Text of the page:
Michigan City began researching around 38 other communities in the United States that have initiated similar Promise Scholarship programs. Based on the successes that many communities around the country have experienced as a result of the implementation of the program, Michigan City is poised to benefit greatly.
“The data is just overwhelming when you look at what it’s done for population growth, enrollment in the schools, property values and so it just made a really compelling argument,” said Murphy. “Dollar for dollar, there’s possibly no better investment for Michigan City’s future.”
“When we launched the Promise, it basically becomes what people talk about when they talk about Michigan City schools. They talk about, when someone brings up the schools, ‘Hey, you know they’ve got a new Promise Scholarship if you graduate and complete your criteria the city will pay $5K a year.’ That becomes a powerful branding message for the school system, it brings morale up for them, and it gives parents, teachers and students a goal.”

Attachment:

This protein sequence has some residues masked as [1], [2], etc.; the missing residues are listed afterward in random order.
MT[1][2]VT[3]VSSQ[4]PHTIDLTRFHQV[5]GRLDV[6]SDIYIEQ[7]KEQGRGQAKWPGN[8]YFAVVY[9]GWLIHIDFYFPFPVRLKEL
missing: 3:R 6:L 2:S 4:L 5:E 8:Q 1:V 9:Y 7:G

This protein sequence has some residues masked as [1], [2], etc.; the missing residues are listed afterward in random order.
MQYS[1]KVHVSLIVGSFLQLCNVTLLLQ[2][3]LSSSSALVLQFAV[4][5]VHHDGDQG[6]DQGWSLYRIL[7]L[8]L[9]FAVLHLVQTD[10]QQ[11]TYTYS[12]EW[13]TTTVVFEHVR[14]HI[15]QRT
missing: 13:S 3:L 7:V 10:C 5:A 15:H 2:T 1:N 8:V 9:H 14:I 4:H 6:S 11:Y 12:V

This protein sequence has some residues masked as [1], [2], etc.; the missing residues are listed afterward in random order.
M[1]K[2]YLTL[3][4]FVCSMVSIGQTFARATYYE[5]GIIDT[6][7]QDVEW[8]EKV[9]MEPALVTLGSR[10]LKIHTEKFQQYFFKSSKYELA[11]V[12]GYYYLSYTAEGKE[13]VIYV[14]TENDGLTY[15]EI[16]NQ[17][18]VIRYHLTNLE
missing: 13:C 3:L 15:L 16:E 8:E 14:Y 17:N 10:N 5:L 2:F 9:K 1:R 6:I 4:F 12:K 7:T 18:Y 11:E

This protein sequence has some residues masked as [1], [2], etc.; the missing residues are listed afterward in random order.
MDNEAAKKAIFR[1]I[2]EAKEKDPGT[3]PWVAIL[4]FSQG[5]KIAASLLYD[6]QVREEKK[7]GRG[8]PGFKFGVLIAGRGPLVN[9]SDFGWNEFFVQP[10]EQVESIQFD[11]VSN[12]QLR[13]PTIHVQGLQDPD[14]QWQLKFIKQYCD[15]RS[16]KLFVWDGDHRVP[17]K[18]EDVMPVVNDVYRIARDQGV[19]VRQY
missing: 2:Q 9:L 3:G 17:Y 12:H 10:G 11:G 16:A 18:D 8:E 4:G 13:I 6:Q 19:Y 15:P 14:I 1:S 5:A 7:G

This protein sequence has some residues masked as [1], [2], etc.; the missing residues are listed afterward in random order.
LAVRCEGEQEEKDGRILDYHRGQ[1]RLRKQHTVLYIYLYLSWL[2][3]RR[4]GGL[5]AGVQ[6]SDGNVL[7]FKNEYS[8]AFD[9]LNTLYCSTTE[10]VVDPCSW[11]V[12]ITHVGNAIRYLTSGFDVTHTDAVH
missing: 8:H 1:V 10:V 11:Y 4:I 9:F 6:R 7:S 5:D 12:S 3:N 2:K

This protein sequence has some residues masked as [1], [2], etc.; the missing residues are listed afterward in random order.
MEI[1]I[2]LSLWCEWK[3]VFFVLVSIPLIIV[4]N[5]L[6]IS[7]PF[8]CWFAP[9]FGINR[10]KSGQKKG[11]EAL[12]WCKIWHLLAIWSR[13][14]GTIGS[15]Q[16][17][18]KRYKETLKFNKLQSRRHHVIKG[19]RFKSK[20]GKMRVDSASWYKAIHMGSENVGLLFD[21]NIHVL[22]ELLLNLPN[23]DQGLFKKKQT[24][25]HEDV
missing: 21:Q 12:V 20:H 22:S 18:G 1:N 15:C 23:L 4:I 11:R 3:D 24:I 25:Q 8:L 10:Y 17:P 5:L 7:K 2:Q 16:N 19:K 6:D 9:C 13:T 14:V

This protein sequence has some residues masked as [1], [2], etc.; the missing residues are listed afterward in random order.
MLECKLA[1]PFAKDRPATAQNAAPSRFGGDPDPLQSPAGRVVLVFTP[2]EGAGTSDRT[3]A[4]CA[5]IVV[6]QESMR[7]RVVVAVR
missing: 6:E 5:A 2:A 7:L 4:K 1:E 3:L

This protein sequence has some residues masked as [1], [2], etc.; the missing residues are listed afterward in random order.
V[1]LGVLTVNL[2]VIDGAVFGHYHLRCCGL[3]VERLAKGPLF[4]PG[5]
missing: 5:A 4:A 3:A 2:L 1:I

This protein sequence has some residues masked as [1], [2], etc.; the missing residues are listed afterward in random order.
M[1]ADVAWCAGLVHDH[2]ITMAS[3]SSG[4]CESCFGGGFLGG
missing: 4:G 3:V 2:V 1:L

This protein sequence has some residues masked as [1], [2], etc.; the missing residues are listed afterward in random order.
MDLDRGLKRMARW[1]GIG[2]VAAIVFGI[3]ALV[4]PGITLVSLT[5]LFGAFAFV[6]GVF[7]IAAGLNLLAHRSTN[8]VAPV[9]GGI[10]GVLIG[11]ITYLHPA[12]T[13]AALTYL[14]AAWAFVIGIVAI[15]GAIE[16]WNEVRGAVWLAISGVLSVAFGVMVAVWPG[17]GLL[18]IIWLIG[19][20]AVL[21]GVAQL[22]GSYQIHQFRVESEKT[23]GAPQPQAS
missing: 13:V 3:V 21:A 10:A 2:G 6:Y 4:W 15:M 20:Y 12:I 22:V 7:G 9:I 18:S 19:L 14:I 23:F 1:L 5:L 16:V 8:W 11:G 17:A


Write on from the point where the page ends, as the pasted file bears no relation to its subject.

Seeing the impact that it could have across the board and in so many sectors of the city, it became a mission for elected and appointed representatives, educators and economic development professionals in Michigan City to get the program in place as quickly as possible.
Hammond, Indiana has also had the Promise Scholarship in place for around 10 years and Hammond Mayor Tom McDermott and his staff were able to provide intimate knowledge of the positive impact and potential that the program could have on the city’s future.
Through the Promise Scholarship, Michigan City is placed in an elite group of communities that place a great value on education and how essential it is for the prosperity of the city. The first funding of the project will take place in 2017 and there’s great excitement from the graduating class of students who are poised to kick off the transformative initiative.